Scholarships and placements

Te Rau Ora Scholarship

The Te Rau Ora Scholarships aim to provide an opportunity to gain work experience within the drug and alcohol addiction sector. This opportunity is for those with lived experience, but not limited to health or academic history, cultural, or creative pathways.

If you would like to find out more about the scholarship, please contact Nicole Finnegan, or read the Hoe Rua – Addiction Sector Work-Based Placements section on the Te Rau Ora website.

Check out some of the previous recipient’s stories

Te Aroha Mahanga

Te Aroha image for webTe Aroha started out as a whaiora at He Waka Tapu, participating in the Mauri Ora Experience; an 8-week residential programme. Two years after graduating from the programme, Te Aroha became a Te Rau Ora Scholarship recipient.

During the scholarship, Te Aroha was able to get paid work experience in the AOD (alcohol and other drugs) community, a placement at He Waka Tapu and a mentor that helped develop a future plan. This plan included further study that she is continuing to this day.

Te Aroha is extremely grateful that she was given the opportunity to fulfil her dream, and “is now working in the place where it all started for me”. 

Matiu Brokenshire

Te Aroha image for webDuring Matiu's time in the Mauri Ora Experience at He Waka Tapu; an 8-week residential programme, he found a passion to help people in the AOD sector. After graduating, he was encouraged to apply for the Te Rau Ora Scholarship and to his surprise, he got it.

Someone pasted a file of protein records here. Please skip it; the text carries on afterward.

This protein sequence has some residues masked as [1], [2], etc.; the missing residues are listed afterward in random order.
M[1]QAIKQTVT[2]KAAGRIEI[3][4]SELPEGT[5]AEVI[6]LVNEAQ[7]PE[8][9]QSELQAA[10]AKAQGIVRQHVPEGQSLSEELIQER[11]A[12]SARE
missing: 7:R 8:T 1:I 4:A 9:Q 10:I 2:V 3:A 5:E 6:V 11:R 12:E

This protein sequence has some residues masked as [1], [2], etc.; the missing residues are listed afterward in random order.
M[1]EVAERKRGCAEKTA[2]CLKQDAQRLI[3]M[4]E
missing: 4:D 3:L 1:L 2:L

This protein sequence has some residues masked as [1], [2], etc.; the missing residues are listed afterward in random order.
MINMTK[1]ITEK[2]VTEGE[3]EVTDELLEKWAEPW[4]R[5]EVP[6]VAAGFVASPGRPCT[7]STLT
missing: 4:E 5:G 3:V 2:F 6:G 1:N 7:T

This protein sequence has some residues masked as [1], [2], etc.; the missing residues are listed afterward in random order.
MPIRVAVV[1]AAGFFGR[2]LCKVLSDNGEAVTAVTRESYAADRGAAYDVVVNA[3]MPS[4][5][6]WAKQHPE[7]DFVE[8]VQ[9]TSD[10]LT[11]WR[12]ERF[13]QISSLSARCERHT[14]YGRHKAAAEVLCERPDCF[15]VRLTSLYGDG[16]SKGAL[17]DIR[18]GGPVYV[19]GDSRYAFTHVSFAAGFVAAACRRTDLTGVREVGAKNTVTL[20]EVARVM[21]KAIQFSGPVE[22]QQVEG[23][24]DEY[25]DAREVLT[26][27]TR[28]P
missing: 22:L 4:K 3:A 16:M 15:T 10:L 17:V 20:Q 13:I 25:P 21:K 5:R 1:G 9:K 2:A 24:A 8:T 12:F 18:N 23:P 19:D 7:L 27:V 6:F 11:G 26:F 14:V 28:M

Not only did the scholarship allow Matiu to get paid to learn for a whole year, and produce presentations, but was also able to be himself with out-of-the-box thinking in a professional environment. He then found he loved working within the domestic violence industry and has continued that mahi for the last 6 years. This is just one example of how other doors have opened for Matiu after participating in the scholarship.

Tangata tū tanga ora. Tangata moe tangata mate | When you stand you live, when you sleep your dreams die; a whakataukī that Matiu took away from the scholarship.

Damien Petersen

Te Aroha image for web

“Take the opportunities when they come, you don’t want to be thinking what if. You never know where you’ll end up.” - Damien Petersen

When Damien participated in the scholarship (when it was called Te Rau Matatini in 2015), it made him look at his own lifestyle, and his values. The scholarship gave Damien the opportunity to do something new after working 11 years in the freezing works. If he didn’t take the leap of faith, he would still be doing the same thing.

Damien learnt a lot from the scholarship around the Treaty of Waitangi and facilitation. There were relationships built with mentors from previous recipients who provided great knowledge and support. He’s now worked in various roles at He Waka Tapu including at the Mauri Ora Experience; an 8-week residential programme, within the domestic violence team and becoming team leader to manager. Damien’s proudest achievement is being the founder of the 0800 HEYBRO support line for men, because it’s still running.